Last week, Hubby and I took a day to go exploring. We don’t do that often enough, but have resolved to try to go “do something” at least once a month. So we headed North, and ended up at the Delaware Art Museum for the first part of the day. Which actually ended up being pretty much the whole day, because one of us likes to read Every Single Plaque when in museums. (Name withheld to protect the guilty party.) However, the other one of us really likes art museums, so that person didn’t complain. Not one bit. We ended up seeing about half of the museum, and helped them close up. So that means we need to go back and see the other half, right?
One part of the museum focused on early American artists…
Still Life with Fruit by Severin Roesen
…And I can’t believe they let me take pictures!
I wrote a paper on Frederic Church last
year for an art history class…
South American Landscape by Frederic Church
…the paper also included Benjamin West!
The Return of Tobias by Benjamin West
There was a beautiful sculpture by John Rogers…
Coming to the Parson by John Rogers
And there was an exhibit of works on paper by a
twentieth-century Color Field artist…
I recognized her from my Art Appreciation textbook
and thought I’d better take a look…
Work on Paper by Anne Truitt
It was definitely an exhibit that made you stand back and say “Hmmm…”
I took a picture of this one because green is my favorite color.
A guard came in and explained to my dear perplexed
Hubby that the exhibit was “Arty.”
There was a momentary bonding between the two guys.
The Delaware Art Museum has a wonderful
collection of Pre-Raphaelite art,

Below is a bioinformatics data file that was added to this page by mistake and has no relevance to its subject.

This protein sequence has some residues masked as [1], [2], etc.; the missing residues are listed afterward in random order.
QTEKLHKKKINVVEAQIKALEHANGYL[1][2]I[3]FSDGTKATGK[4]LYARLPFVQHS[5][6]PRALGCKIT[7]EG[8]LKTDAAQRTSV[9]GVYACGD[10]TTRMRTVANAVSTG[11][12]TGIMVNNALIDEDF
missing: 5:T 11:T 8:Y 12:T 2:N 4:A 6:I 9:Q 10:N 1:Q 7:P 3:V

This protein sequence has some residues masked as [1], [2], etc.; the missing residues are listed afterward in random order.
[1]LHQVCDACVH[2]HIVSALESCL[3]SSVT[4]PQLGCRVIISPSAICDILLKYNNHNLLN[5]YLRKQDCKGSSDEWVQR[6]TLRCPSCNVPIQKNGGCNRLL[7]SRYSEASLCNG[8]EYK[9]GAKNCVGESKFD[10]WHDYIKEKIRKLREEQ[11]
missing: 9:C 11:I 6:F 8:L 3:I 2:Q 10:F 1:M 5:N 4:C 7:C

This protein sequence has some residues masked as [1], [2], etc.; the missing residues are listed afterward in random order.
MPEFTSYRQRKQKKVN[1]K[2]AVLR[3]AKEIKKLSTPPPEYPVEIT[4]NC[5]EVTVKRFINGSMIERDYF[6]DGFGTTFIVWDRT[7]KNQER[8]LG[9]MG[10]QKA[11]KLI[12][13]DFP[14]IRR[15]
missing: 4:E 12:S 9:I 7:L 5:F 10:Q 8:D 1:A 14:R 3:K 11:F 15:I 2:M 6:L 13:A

like this painting that illustrates a scene from
Briar Rose, or The Sleeping Beauty…
The Council Chamber by Sir Edward Burne-Jones
And an allegorical painting depicting the
composition of music…
Veronica Veronese by Dante Gabriel Rossetti
The Pre-Raphaelites produced beautiful paintings that focused on nature, literature, and the Middle Ages. Early Pre-Raphaelite paintings had a Christian emphasis, but unfortunately as they grew toward a more aesthetic approach, they veered away from their origins. (If you read all the little plaques about them, you may get a bit disillusioned.) However, their illustrative style greatly influenced the artists of the next generation…
The Storyteller’s Art:
ReImagining America through Illustration
What a great exhibit.
Of course, Howard Pyle was the star.
He’s just plain incredible.
This is Hubby’s favorite…
The Fight on Lexington by Howard Pyle
I liked his black & white pen drawings
that look like old woodcuts…
Lady of the Lake by Howard Pyle
I also loved this poster for the very first
Children’s Book Week by Jessie Willcox Smith…
Illustration for Children's Book Week poster, 1919 by Jessie Willcox Smith
And I discovered a new female illustrator…
I LOVE this picture…
She Loved to Have the Children About Her by Eugenie Wireman
Howard Pyle operated a school for illustrators in Wilmington, Delaware in the early 1900’s, and N.C. Wyeth was one of his students! What I found to be really amazing was that about a third of his students were young women! There were some beautiful illustrations at the Delaware Art Museum by these talented ladies. Go see them if you get a chance!
And of course, we had to leave because they
were starting the turn out the lights…
The Crying Giant by Tom Otterness
And it’s the end of the post too…
but Part Two is coming soon!
The End by a member of Pyle's weekly sketching club
“They were never so finely told in prose before.
And then the pictures – one can never tire of
examining them & studying them.”
~ Mark Twain, in a letter to Howard Pyle,
on Pyle’s The Story of King Arthur and his Knights~